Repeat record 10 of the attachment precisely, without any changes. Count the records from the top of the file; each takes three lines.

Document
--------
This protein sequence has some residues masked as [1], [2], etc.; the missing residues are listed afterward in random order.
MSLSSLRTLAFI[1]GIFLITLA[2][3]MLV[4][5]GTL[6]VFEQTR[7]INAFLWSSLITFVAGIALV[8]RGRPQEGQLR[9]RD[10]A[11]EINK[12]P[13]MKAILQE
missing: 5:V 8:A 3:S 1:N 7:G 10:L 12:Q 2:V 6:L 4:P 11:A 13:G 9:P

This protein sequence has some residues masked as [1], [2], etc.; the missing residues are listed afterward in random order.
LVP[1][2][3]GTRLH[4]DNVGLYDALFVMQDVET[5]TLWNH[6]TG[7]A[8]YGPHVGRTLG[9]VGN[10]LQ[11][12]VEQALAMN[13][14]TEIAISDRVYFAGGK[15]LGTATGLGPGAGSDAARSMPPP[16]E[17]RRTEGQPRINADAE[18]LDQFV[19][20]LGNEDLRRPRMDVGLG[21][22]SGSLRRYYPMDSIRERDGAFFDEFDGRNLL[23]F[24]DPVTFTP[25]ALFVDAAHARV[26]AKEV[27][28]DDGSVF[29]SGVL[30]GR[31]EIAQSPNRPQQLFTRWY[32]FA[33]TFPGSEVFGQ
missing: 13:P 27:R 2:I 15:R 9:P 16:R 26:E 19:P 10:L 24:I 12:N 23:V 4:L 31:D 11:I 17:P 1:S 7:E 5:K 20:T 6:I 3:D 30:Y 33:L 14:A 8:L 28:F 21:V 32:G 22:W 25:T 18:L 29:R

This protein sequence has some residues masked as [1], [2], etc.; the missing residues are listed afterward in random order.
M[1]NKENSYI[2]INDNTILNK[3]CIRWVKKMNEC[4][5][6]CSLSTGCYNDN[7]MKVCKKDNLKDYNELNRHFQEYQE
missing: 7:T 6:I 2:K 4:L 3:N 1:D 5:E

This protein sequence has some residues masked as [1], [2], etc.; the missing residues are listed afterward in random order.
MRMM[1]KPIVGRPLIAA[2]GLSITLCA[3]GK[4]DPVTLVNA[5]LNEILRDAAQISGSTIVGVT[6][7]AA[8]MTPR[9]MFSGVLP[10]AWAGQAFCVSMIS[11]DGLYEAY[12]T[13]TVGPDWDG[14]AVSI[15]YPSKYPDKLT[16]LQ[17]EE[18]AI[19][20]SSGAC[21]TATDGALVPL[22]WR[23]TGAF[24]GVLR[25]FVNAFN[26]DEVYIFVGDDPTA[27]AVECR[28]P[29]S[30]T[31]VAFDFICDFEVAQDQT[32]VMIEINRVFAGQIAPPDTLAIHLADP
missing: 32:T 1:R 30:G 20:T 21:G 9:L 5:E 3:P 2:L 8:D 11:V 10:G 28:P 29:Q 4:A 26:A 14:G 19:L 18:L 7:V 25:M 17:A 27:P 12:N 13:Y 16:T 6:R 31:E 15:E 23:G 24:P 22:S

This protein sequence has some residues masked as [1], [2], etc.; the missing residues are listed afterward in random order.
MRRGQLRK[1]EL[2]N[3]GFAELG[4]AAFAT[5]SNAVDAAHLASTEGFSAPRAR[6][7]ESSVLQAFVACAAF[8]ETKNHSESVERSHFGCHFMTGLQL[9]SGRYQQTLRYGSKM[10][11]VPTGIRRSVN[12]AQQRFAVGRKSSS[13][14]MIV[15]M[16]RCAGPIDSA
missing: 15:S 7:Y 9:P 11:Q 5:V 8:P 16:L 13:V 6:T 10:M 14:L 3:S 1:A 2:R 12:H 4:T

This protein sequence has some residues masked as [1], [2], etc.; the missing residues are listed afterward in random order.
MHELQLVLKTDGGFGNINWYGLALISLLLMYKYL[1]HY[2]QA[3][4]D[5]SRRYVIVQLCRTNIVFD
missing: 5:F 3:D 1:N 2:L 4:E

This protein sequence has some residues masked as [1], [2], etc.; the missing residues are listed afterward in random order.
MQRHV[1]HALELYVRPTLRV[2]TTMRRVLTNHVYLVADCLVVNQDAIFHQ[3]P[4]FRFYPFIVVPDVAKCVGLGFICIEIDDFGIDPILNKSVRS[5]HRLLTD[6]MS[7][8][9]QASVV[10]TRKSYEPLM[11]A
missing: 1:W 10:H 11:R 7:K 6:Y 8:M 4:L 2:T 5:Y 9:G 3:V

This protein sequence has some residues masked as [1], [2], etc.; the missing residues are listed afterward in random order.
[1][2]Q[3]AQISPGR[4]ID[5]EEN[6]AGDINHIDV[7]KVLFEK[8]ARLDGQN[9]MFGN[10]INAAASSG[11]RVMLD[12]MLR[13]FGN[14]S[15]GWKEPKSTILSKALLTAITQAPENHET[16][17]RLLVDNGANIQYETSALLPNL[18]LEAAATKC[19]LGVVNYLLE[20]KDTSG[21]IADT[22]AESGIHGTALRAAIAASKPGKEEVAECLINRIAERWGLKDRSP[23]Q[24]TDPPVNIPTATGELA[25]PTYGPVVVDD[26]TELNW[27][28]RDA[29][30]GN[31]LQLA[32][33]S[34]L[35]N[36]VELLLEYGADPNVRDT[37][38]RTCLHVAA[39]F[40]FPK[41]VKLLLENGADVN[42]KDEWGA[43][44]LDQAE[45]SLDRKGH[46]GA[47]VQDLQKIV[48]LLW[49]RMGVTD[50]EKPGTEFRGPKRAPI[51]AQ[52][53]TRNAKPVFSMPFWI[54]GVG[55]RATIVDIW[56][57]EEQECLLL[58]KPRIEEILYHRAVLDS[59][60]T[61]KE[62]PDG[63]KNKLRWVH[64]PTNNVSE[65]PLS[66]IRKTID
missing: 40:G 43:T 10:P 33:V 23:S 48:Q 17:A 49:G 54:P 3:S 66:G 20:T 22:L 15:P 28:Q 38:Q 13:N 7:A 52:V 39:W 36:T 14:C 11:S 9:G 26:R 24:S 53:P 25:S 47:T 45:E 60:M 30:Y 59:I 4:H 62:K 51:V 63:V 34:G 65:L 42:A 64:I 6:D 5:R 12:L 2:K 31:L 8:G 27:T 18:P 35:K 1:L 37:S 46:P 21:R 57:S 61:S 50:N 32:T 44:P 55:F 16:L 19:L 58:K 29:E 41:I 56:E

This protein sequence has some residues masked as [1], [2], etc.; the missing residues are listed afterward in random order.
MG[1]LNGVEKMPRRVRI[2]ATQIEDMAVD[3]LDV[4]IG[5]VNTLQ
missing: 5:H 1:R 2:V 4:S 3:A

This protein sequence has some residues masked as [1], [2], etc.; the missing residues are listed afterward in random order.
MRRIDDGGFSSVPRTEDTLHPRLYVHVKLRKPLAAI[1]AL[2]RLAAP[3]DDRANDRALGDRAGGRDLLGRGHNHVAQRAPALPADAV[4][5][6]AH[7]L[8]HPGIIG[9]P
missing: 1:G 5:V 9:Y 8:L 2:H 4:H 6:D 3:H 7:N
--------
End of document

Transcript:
This protein sequence has some residues masked as [1], [2], etc.; the missing residues are listed afterward in random order.
MRRIDDGGFSSVPRTEDTLHPRLYVHVKLRKPLAAI[1]AL[2]RLAAP[3]DDRANDRALGDRAGGRDLLGRGHNHVAQRAPALPADAV[4][5][6]AH[7]L[8]HPGIIG[9]P
missing: 1:G 5:V 9:Y 8:L 2:H 4:H 6:D 3:H 7:N